Help with wheeling. Please.

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ukmxer
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Joined: Fri Jun 20, 2003 5:48 pm

Help with wheeling. Please.

Post by ukmxer » Thu Apr 15, 2004 3:50 am

I would like to wheel a shape that resembles a cobra's head from the back. I can manage the flare for the head but can not create the neck to head transition.
I keep getting a bump on the outer edge where the transition would start, Could someone describe how to wheel the transition from large open section to a small half circular section.

I want the neck(half circle) to be at the end at the bottom of the picture.

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Gourdhedd
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Re: Help with wheeling. Please.

Post by Gourdhedd » Fri Apr 23, 2004 9:54 pm

You might want to try asking this question over at MetalMeet.com. Lots of serious talent there on sheetmetal shaping.
Gary

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Jacin
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Location: Near Cleveland, Ohio

Re: Help with wheeling. Please.

Post by Jacin » Fri Apr 23, 2004 11:30 pm

ukmxer, I'd try and help, but my compurter is going ka-put and your picture looks like an etch a sketch - so I really cannot even toss out a suggestion. this CRAPPY COMPUTER!!!!!

The suggestion to visit www.metalmeet.com is a good one. In addition I would also suggest checking out www.metalshapers.com and also "metalshapers" on Yahoo groups.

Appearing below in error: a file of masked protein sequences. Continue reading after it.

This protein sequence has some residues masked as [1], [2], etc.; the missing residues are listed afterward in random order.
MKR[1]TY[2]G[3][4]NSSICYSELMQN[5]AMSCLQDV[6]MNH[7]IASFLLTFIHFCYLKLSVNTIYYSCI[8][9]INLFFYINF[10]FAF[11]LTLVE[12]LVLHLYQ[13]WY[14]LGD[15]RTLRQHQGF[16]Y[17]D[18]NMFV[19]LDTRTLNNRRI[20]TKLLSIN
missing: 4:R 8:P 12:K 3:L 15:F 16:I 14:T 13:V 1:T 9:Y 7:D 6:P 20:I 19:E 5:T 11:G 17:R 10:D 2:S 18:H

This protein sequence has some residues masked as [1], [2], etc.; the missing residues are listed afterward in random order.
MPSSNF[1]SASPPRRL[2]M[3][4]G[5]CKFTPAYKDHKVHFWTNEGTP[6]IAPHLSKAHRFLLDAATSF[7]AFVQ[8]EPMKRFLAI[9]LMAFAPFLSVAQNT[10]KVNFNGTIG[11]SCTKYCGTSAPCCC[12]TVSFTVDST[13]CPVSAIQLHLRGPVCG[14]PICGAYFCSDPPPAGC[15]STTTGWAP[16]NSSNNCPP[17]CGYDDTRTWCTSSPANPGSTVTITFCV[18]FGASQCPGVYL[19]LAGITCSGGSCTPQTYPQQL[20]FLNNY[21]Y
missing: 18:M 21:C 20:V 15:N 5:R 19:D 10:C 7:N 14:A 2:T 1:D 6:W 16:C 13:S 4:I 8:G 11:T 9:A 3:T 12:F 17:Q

Kent White'sweb site is SURE worth a visit too.

Oops I almost forgot - BOTH the sites above have excellent PHOTO albums - I'd also suggest you peruse them as well.


Ok - I probably shouldn't do this since I literally cannot see your problem - but this may help anyways.

When shaping metal you are trying to first get the correct amount of AREA. Guys will make FLEXIBLE SHAPED PATTERNS to copy this surface information. Aphysical shape of the correct size is imperative to this approach. CAr guys will sometimes make these from an existing fender - or wooden "buck". bucks can also be made from crazy foam - or plain old styrofoam. The part i scarefully taped up (make a mask effectively) and then the tape is peeled off as a whole. Once off - you can toss some flour or talcum powder to KILL the adhesive. Sign makers tape is preferred as it is "designed" to be easily removed/peeled. it is them reinforced with fibeglass packaging tape.


A simpler flex pattern can be made up of plain old paper and cu t where stretching needs to happen and folded where shrinking needs to occur.

So bottom line ONCE you get the CORRECT amount of SHAPE (area) you'll find out that you can then very easily arrange or FORM your part correctly. Bottom line this will now allow you to work your part (wheel it) gently OUT of FORM. Think of it this way. If your metal was as flexible as say a ballon it would be very difficult to get it to hold it's FORM - but the SHAPE (area) would be correct whether it was inflated or not. Since you metal is stiffer than a ballon - it too will not necessarily be in the correct (form) BUT once it has the correct SHAPE (area) it WILL BE FAR EASIER to achieve the proper FORM (orientation). So bottom line the anvils you use to smooth out with will be of far less consequence IF you wheel out of FORM. Go back to our BALLON example - lets' say out ballon was now made of PAPER that while we did stretch and shrink into the proper area we found ourselves with a wrinkled OVAL. We could manipulate the oval to first work out teh wrinkles in a FLAT of the OVAL. Next we can simply RE-FORM it (with our hands even) to "move" this flat to the NEXT section - then smooth out THOSE wrinkles - we repeat until all wrikles are smoothed out. but in the end finds out that we STILL MIGHT BE wheeling OUT of FORM - or an OVAVLED part - toss our flexible pattern on it to ensure the AREA is STILL CORRECT and then fixing it might be as simple as tweaking it with your hands - you mgith find it surprisingly easy to manipulate.